In the end, the ‘general will’ is a solution in search of a problem. Rousseau wants to craft an account of the collective behaviour of humans in large groups, before he really understands the behaviour and motivations of individual humans. This is hardly surprising, given the fact that Rousseau was himself a deeply confused and corrupt man.
On it’s surface, it is a pop-culture expression of Cold War anxiety. But Cold War anxiety is just a symptom of a much deeper problem, and in this movie, is used as a mere cover story to ask essential questions: What does it mean to be human? What makes us so special? How did the Enlightenment change our understanding of ourselves as creatures in the universe: unique, and deserving of special regard because of that uniqueness? What would it matter if we did in fact “blow it all to hell”? What is the significance of our capacity to learn and understand, to communicate, to experience love and loss, to create, and to destroy? Planet of the Apes asks all of these questions, and more…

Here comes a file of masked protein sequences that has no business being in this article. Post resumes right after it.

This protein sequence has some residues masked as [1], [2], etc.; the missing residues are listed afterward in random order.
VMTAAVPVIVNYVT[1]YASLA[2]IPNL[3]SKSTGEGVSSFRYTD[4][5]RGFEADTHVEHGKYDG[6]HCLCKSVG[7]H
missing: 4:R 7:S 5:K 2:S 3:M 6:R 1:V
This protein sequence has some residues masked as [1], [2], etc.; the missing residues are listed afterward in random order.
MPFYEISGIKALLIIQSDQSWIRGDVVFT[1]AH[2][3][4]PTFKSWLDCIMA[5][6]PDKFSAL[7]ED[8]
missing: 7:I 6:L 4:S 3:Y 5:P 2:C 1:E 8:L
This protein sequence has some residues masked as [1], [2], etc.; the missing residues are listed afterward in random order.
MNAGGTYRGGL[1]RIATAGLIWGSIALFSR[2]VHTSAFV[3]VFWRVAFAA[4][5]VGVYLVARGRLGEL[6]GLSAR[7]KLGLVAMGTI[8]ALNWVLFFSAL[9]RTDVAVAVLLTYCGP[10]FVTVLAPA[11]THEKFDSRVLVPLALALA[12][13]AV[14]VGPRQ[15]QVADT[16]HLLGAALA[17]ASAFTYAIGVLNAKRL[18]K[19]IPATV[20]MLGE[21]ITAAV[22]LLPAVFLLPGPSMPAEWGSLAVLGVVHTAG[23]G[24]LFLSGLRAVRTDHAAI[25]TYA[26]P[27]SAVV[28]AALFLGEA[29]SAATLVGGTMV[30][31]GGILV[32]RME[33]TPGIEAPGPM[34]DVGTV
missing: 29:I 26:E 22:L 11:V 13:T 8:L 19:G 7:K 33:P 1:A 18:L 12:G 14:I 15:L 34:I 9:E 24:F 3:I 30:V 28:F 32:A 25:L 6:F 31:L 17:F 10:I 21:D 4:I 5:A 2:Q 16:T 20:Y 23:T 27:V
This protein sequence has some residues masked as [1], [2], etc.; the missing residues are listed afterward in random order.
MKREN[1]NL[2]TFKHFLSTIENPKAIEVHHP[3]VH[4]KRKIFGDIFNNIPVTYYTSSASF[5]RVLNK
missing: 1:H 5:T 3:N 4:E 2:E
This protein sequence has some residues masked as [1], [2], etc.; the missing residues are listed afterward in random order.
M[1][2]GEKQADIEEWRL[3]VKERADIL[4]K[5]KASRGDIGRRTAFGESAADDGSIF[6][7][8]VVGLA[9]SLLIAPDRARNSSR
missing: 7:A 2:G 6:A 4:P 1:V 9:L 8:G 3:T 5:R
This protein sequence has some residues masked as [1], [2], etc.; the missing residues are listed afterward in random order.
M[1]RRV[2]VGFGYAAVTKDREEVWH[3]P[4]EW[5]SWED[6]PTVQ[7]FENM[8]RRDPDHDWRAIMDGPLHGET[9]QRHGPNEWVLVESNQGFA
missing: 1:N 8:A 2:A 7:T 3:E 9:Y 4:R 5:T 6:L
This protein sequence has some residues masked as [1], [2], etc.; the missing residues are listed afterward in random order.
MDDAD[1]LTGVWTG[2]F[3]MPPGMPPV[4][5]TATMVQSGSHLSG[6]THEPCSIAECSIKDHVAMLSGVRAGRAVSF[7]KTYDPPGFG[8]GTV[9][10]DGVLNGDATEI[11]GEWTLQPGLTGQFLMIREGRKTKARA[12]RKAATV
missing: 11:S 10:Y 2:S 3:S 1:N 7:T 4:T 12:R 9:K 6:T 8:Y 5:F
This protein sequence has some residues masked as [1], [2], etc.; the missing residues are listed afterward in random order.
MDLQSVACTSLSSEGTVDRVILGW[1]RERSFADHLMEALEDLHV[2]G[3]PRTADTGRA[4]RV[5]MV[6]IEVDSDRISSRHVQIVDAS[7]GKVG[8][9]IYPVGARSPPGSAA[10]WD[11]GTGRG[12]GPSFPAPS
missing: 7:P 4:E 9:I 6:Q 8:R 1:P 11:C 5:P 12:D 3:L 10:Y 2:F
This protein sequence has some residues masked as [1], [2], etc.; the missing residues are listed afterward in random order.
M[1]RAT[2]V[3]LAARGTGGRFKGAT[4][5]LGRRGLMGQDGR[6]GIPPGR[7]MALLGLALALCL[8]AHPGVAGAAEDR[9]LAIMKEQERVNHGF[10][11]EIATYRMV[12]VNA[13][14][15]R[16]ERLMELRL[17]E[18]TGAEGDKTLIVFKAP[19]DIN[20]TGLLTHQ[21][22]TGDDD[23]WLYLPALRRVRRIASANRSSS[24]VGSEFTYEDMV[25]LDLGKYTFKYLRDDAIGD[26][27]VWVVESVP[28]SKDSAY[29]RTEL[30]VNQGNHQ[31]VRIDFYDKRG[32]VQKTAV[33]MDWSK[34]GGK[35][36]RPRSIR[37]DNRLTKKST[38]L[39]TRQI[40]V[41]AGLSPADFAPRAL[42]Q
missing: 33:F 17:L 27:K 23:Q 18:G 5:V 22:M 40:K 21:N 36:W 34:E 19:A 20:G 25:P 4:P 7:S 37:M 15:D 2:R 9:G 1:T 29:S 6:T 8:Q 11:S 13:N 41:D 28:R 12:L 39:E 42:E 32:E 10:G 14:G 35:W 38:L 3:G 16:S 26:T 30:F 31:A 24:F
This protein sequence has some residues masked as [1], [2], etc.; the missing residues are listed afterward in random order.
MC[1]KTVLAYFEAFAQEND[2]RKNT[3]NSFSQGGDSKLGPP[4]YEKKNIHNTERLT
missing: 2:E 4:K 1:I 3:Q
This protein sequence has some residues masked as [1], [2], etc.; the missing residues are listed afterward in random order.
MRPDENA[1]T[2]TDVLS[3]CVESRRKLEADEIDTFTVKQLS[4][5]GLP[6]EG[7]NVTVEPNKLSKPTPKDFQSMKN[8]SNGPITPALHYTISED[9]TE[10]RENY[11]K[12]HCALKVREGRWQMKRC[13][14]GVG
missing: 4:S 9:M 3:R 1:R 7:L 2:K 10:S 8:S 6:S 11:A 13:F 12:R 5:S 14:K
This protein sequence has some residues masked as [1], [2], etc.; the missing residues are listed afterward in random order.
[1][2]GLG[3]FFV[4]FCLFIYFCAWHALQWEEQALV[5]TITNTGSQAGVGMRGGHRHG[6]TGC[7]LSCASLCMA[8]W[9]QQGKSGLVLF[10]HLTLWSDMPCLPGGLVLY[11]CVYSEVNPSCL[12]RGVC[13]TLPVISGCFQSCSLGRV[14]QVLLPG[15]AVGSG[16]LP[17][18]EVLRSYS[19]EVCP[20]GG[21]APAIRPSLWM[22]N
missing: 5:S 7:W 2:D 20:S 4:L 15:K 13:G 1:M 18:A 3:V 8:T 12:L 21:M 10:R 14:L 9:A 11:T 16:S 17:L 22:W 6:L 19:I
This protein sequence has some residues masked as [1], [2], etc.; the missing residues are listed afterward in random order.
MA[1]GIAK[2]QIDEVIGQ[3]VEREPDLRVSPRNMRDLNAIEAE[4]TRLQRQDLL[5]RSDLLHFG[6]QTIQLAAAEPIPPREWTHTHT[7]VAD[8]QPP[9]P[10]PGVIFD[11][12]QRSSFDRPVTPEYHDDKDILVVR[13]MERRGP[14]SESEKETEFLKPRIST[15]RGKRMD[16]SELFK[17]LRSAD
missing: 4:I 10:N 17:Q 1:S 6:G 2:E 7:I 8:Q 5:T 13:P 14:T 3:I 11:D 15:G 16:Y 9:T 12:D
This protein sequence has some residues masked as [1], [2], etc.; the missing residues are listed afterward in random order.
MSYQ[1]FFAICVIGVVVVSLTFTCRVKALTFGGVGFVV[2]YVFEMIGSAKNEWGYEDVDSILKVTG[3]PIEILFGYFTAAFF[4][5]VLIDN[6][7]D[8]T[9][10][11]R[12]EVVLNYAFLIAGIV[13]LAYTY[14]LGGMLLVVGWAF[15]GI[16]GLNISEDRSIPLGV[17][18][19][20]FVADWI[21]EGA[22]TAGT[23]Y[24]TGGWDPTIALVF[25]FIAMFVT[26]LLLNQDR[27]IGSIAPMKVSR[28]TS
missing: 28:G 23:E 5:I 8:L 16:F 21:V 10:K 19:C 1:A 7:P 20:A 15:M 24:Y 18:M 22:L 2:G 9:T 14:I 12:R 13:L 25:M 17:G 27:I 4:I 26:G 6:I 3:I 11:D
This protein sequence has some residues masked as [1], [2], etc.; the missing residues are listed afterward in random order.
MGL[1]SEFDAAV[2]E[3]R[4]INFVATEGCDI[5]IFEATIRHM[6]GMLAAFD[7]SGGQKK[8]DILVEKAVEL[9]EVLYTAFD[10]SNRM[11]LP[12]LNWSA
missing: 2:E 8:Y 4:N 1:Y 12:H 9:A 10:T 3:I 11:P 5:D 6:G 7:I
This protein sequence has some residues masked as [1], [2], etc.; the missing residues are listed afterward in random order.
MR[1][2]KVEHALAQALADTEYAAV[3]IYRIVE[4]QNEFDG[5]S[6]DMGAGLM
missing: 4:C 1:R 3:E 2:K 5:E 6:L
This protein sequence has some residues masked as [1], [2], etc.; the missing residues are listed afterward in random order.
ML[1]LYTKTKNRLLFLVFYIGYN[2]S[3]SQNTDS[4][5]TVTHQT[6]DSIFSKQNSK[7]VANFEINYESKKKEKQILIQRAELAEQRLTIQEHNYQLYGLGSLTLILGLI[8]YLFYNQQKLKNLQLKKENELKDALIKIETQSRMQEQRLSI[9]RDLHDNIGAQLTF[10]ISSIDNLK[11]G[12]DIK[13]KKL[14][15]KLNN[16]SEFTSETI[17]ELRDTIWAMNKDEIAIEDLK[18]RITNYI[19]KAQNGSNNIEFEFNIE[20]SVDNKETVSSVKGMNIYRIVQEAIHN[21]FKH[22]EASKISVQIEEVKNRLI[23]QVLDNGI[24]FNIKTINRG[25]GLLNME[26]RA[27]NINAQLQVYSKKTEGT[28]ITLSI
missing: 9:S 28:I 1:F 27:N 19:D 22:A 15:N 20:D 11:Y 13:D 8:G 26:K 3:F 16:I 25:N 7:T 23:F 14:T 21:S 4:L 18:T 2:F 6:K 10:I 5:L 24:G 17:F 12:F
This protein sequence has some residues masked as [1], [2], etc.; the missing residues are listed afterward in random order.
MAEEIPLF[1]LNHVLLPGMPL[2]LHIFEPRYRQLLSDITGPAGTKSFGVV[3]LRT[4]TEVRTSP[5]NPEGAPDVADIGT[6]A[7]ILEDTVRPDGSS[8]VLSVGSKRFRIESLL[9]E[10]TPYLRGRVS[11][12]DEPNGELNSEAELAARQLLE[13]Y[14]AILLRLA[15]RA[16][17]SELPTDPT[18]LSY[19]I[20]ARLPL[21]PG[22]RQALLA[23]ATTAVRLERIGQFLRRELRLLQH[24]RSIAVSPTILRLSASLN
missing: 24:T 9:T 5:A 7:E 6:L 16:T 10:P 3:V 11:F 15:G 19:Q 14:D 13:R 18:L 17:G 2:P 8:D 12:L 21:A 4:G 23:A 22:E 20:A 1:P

The role of the private sphere of life has been drastically eroded and diminished over the last twenty-five years, by the exploitation of network technology in the form of social media… Where does this leave the status of the sphere of the private? When the only barrier left between public and private, is mere ignorance of your presence in this new ubiquitous public sphere, can it really be said that there is a private sphere anymore?